to have extended benefits. It will include dental, it will include vision,
it will include hearing aids. Private insurers have to be in our system. So this is not an independent system, and
it’ll be by our rules, in terms of a Medicare for All system. As you know, I also have a perspective on
this question. I would like to tell you why I believe that
single-payer Medicare for All is the best approach, and I’d like you to tell
me where you disagree. Ok. First, only Medicare for All will get everyone
the care they need. Under your plan, millions of people like me
will still be denied care by their for-profit insurance company during the 10-year transition
period and afterwards. In addition, people will avoid getting needed
care because of high copays and deductibles. Second, only a true Medicare for All system
will drive down costs. It will save us hundreds of billions of dollars
per year in administrative and billing costs that are the result of a for-profit
insurance system. That will not happen if providers still have
to bill numerous insurance companies. Finally, there is the political reality. The insurance industry is going to do everything
it can to block any of these proposals, including yours, which means the only way to win is
with a huge grassroots movement, and from what I can see, that enthusiasm only exists
for Medicare for All. So, where am I wrong? Under my Medicare for All plan, on day one
you can get into the system of Medicare for All and have a public plan. You don’t have to do a private plan. It’s your choice. Your plan has a 10-year transition period
until it is fully enacted, spanning the course of at least two different presidencies. Given what you saw of Donald Trump’s attempts
to dismantle Obamacare, why do you think the transition to a different health care system
should be so gradual, giving the Republicans many opportunities to block it? What we saw in effect and what we saw as the
end result is yes, they played politics with public health. They named the Affordable Care Act Obamacare
in an attempt to make it unpopular, but what we saw happen is that when more people get
coverage— and under our plan, within the first five years, the majority of Americans
will be covered, as opposed to currently 30 million Americans not having coverage— is
that the people speak, and there’s a great amount of power and political power in the people. Do you think it is fair to say that you philosophically
believe the insurance companies play a useful role and should continue existing? I believe that those who abuse a system should
be held accountable, but I am not trying to get rid of all private insurance. The problem with private insurance is that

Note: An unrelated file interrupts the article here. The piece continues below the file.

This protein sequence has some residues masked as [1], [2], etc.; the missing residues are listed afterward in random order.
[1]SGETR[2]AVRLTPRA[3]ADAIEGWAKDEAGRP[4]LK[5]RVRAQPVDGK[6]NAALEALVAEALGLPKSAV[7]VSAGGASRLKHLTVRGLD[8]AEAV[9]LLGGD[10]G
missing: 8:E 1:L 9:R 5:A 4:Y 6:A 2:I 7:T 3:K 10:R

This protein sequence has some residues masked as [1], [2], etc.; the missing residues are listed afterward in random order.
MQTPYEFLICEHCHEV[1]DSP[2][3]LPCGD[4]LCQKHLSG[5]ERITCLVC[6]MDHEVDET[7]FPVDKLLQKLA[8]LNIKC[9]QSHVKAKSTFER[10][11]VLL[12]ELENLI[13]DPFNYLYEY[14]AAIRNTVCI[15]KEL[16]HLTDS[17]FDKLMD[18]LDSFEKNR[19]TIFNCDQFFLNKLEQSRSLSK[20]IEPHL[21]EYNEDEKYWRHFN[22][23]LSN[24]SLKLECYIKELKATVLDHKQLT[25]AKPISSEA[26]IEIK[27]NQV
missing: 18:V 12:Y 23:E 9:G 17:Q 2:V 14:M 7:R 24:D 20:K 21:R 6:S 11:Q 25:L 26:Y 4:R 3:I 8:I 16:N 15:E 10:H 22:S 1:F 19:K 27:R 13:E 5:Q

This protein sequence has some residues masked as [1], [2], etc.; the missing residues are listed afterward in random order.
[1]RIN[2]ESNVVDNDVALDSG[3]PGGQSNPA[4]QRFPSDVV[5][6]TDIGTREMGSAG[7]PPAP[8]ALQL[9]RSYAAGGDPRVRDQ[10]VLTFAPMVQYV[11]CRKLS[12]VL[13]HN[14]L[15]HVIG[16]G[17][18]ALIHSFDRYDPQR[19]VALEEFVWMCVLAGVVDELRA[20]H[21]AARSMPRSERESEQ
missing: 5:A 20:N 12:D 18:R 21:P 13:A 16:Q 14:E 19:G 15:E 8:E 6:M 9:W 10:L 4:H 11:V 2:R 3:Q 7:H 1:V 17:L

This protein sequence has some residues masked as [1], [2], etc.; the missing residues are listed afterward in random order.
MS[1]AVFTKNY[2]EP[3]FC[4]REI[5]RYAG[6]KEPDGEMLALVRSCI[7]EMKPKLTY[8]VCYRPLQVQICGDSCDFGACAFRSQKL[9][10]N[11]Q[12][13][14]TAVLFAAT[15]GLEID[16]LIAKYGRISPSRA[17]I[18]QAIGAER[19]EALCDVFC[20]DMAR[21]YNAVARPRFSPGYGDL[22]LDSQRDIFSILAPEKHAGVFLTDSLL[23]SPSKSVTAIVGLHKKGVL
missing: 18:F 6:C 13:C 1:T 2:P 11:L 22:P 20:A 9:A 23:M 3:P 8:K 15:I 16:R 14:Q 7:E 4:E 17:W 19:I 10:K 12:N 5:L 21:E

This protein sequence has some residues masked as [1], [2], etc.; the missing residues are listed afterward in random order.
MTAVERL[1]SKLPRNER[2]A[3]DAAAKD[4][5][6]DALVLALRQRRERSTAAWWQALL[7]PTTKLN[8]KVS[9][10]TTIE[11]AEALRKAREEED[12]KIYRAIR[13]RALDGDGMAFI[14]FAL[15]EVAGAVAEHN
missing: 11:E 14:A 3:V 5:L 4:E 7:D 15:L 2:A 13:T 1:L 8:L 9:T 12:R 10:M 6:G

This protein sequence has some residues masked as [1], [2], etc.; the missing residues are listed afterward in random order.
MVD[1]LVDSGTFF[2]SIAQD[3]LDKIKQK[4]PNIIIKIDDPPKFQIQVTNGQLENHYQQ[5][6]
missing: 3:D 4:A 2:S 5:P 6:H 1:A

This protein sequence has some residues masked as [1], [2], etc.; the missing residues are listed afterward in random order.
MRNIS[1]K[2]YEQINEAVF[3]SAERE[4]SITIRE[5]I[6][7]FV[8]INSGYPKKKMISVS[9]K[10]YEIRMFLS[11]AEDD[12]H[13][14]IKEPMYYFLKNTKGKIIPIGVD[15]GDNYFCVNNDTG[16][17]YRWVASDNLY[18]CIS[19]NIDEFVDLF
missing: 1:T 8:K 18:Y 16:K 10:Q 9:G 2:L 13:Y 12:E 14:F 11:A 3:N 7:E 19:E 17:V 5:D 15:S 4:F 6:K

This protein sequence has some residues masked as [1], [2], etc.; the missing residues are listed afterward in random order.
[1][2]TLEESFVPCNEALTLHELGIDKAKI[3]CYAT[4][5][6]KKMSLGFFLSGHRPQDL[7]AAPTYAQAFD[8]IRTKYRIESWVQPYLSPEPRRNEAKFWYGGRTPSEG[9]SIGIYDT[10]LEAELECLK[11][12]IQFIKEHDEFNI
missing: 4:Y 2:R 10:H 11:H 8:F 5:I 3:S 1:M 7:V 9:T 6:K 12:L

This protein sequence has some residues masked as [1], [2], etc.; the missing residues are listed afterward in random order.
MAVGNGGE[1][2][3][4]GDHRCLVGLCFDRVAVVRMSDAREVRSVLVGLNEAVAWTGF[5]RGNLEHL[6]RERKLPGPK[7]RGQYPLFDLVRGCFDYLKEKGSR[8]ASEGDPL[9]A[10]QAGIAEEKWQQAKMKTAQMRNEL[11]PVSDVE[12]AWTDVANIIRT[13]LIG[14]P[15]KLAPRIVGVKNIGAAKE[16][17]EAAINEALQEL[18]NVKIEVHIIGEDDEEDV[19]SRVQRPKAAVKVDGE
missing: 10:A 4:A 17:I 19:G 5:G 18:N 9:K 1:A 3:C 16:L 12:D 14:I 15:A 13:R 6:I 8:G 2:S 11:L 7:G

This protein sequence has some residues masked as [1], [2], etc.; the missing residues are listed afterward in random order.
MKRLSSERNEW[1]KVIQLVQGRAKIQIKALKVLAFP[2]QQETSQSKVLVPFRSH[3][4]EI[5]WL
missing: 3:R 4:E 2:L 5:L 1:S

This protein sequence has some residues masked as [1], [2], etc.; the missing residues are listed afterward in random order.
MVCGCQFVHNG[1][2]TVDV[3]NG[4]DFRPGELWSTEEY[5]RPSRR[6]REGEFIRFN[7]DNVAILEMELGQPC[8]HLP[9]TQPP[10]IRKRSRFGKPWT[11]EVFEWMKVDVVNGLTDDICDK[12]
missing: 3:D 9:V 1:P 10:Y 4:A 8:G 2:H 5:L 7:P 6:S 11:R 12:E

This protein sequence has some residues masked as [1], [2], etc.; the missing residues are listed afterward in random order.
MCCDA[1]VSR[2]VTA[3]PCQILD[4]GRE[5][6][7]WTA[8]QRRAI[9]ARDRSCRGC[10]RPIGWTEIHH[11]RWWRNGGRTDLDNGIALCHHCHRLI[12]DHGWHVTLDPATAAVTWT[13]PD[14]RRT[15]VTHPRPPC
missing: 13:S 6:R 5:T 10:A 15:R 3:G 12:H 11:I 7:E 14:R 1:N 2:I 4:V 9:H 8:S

they’ve been writing the rules, and they have been taking advantage of consumers. This is about saying we’re going to take
them out of the business of having profit, be the guiding force for the way they conduct
themselves, and if they don’t play by our rules, they don’t play. They literally will not be able to
be in our system. Ok, Senator, last question. Since my diagnosis, I have been thinking a
lot about my legacy. I’m curious: What do you want your legacy
to be after you eventually exit the stage of national politics? How do you want to be remembered? I want to be remembered as having lifted the
quality of life and circumstances of everyone, and in particular, those who historically
have been outside the access to resources, and power, and opportunity. I want to know that my life has been about
actually having impact. I’ll tell you, Ady, so much of the work
I’ve done over my career, it’s not been about a lovely speech, not been about some
grand gesture. The work work that I have done, in my career
and that I hope to continue to do is about actually showing that when you put resources
into the people and you see the capacity of people, that they will thrive and we all will
benefit as a result. Sen. Harris, this has been a real pleasure. Thank you so much for being here. Thank you, Ady. It means a lot to me to sit here with you. Thank you. Thank you.

Daniel Yohans

0 thoughts on “Kamala Harris Talks About Her Own Medicare for All Plan With Ady Barkan | NowThis

  1. davidwave4 says:

    I appreciate Harris' candor, and her understanding of the personal aspects of healthcare policy. Her talking about her mother is genuinely heartrending. But I'm still not sold on her plan, but I don't think it's horrible. Just not what I'd consider the gold standard.